Hmmm, maybe we can make snotty smart students who study and pay attention take their "A's" away so the stupid/lazy students will not feel bad about themselves...that's fair? Oh, wait we've done that, no more valedictorians in many schools...it's too racist also, the white/asian/indian kids keep winning it.

    Sometimes, crushing your oponent can be a lot of fun
    "Sic Gorgiamus Allos Subjectatos Nunc"



  4. #84
    Join Date
    Sep. 22, 2010
    Location
    NY
    Posts
    1,183

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    Quote Originally Posted by Trakehner View Post
    Sometimes, crushing your opponent can be a lot of fun


    Not only your opponent (opposing team, other riders in your division), though you're *quite* right, Trak - but any goal you set that you accomplish through your own hard work is a lot of fun, for me at least! I enjoy kicking my own butt quite a bit!

    Unfortunately, kids never get to experience this if they always go home with a trophy, or everyone gets a blue ribbon. Just as much as I enjoy a good ride and a blue ribbon, I also feel a huge sense of accomplishment when I "top" myself, for example: get a better grade on that next paper, or finally get a nice canter transition I have been working on for months (we still don't have the transition! ).

    When Suzy is always beating you - regardless of whether it is "fair" or not - maybe take a look at what she is doing that you are not. Then, if you do not have the means or drive to be at Suzy's level, find another goal, forget about Suzy, and find something you can excel at. Compare yourself to your previous accomplishments, not those of someone else. I did that for so long, and I still do it at times, and it is liable to drive a person insane.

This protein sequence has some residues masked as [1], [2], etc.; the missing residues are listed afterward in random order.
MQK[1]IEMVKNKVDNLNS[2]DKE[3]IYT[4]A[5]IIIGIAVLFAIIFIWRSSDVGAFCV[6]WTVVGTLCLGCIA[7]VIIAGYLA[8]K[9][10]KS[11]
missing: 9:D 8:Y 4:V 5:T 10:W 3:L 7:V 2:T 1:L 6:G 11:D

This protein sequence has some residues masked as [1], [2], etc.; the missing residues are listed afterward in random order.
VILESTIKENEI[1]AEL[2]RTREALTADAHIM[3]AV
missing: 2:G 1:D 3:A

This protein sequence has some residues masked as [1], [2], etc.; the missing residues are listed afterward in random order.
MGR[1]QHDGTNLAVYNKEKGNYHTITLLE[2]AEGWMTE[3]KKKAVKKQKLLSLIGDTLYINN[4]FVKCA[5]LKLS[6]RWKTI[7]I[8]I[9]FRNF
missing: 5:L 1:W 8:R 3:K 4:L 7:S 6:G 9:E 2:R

I think a lot of gaining independence and self-worth is about being flexible in adjusting your goals and taking control of the situation, instead of being a victim of the situation.

    For example: I did not have the money or motivation to be a great hunter. So, I reevaluated my goals. I got an OTTB and switched to eventing, where it was easier for me to set goals and correct mistakes (I also believe I was just meant to be an eventer, nothing against hunters!). For me, if I did not place in a hunter class, I had no idea why. However, if I do poorly on a dressage test, I can look at my scores and (with a grain of salt, sometimes) identify our weak spots and focus on improving them for our next go-round.

    Life isn't fair - there will always be someone with more resources, who is better, smarter, thinner, and better looking than you. So my response to this thread is: focus on yourself, set goals for yourself. Those who really have the drive will navigate obstacles like resources (money, fancy horses, training) and talent.

    Some good quotes:

    "Natural talent, no matter how great, will never make up for a lack of basic knowledge and skill; but solid basics, combined with real desire and commitment, will make any rider great." Anne Kursinski.